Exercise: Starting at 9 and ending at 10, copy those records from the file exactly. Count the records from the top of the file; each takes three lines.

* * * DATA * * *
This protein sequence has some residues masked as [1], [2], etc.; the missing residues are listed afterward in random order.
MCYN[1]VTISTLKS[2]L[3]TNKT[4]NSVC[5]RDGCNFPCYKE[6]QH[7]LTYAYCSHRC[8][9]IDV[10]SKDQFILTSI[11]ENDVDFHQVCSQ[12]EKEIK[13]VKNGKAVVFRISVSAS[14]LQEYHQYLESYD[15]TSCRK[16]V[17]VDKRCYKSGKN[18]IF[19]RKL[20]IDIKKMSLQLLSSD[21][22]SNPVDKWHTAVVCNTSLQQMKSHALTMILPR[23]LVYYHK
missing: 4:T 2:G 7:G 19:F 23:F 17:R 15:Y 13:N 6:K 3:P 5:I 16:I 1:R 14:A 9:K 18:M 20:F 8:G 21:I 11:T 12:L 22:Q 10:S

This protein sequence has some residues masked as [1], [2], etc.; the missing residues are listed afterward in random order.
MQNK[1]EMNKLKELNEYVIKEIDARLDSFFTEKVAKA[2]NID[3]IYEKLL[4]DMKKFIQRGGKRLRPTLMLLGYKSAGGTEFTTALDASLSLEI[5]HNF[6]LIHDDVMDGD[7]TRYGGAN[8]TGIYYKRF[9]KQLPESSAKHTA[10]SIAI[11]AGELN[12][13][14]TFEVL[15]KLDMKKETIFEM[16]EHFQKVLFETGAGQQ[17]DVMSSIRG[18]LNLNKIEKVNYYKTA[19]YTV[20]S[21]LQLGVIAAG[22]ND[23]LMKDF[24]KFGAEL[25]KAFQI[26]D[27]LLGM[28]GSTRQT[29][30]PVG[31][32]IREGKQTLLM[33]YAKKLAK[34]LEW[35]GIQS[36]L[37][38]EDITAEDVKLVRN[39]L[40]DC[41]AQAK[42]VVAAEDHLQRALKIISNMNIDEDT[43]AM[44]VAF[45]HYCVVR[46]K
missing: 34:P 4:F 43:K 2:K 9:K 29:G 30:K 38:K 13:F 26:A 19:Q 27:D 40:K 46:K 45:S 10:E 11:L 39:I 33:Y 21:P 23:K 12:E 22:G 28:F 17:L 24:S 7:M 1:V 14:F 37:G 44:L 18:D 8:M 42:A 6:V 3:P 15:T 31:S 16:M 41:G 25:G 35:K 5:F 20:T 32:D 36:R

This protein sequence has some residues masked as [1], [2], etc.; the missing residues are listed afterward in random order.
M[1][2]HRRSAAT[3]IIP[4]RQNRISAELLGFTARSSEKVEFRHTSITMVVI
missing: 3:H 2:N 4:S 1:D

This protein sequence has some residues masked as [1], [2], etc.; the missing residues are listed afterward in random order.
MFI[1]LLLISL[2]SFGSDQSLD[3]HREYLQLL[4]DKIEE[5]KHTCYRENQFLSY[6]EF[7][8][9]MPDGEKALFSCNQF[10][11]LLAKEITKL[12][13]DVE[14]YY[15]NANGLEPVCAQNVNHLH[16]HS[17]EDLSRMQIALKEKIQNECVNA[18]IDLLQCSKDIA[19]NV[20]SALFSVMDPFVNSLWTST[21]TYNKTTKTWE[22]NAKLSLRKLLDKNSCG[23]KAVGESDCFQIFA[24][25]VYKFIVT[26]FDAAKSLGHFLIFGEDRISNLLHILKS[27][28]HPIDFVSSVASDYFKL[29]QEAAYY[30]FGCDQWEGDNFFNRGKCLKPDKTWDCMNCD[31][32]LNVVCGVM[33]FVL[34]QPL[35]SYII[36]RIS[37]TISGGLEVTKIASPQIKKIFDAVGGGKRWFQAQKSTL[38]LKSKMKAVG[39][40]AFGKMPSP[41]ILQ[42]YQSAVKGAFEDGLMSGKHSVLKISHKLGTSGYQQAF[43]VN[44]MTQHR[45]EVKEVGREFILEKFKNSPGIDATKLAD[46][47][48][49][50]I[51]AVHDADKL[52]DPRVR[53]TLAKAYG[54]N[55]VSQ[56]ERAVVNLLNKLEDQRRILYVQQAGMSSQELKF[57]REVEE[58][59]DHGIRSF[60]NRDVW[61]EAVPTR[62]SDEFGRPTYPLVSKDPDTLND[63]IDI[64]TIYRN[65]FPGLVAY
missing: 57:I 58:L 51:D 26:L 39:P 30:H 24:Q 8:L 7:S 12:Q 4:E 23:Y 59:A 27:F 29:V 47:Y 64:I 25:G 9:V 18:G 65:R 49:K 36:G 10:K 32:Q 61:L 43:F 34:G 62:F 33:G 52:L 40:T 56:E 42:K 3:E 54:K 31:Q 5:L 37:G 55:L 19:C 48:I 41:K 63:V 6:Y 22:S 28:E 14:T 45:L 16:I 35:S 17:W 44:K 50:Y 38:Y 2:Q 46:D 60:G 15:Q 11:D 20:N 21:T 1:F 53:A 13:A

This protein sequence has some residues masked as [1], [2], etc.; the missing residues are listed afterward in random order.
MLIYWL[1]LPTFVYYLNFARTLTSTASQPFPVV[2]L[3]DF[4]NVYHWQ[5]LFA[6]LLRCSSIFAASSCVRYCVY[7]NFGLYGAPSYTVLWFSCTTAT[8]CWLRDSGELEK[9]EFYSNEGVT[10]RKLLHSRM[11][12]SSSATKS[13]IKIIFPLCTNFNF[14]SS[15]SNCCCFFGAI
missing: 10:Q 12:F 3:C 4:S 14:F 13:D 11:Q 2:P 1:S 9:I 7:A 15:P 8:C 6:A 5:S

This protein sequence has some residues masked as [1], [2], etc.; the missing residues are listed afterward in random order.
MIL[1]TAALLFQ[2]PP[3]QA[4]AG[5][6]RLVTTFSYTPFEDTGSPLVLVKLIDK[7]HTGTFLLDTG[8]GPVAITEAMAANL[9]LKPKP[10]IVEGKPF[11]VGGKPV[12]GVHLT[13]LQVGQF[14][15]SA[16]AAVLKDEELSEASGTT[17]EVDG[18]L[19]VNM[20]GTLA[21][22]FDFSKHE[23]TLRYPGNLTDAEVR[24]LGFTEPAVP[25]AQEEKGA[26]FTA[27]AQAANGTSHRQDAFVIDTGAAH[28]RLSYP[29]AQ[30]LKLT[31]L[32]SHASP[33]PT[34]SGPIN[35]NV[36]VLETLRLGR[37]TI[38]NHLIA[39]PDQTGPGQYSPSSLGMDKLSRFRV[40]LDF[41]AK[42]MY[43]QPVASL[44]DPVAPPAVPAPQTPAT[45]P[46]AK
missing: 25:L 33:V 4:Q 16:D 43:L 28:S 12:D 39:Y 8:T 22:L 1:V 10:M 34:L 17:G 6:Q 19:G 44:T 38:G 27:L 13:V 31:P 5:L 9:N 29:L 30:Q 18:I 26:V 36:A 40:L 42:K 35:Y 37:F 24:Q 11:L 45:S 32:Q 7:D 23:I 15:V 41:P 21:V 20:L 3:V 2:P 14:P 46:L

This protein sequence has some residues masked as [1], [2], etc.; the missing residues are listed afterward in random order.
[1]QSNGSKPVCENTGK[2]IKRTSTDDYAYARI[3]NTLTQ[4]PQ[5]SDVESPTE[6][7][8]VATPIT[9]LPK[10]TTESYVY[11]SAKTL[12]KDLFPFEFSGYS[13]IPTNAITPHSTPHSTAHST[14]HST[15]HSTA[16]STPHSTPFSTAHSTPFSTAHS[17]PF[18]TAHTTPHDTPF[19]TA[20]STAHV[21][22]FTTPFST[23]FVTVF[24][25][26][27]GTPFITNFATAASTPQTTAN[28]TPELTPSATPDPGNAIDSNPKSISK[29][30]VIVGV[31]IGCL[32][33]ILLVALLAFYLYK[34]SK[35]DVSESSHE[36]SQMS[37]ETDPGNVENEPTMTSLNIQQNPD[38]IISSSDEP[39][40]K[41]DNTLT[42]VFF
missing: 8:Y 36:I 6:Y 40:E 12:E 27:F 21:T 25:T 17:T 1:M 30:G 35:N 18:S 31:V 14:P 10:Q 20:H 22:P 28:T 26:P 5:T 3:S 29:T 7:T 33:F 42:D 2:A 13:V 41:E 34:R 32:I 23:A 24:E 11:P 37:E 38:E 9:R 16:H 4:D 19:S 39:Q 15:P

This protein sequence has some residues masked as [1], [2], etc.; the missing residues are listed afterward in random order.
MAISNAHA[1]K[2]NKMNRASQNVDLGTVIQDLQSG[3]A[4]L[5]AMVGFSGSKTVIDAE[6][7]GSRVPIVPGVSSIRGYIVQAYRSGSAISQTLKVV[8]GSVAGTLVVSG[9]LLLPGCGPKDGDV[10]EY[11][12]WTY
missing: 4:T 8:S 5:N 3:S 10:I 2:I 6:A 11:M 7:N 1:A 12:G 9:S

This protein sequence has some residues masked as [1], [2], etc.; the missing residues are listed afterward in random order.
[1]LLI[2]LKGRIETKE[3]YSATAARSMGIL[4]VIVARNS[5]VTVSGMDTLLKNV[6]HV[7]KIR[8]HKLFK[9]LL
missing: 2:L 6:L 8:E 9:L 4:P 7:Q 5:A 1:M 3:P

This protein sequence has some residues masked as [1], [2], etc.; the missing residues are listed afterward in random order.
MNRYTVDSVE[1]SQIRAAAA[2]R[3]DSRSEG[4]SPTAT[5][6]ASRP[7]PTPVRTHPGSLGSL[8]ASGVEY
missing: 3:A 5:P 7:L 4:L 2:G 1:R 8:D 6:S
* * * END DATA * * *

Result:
This protein sequence has some residues masked as [1], [2], etc.; the missing residues are listed afterward in random order.
[1]LLI[2]LKGRIETKE[3]YSATAARSMGIL[4]VIVARNS[5]VTVSGMDTLLKNV[6]HV[7]KIR[8]HKLFK[9]LL
missing: 2:L 6:L 8:E 9:L 4:P 7:Q 5:A 1:M 3:P

This protein sequence has some residues masked as [1], [2], etc.; the missing residues are listed afterward in random order.
MNRYTVDSVE[1]SQIRAAAA[2]R[3]DSRSEG[4]SPTAT[5][6]ASRP[7]PTPVRTHPGSLGSL[8]ASGVEY
missing: 3:A 5:P 7:L 4:L 2:G 1:R 8:D 6:S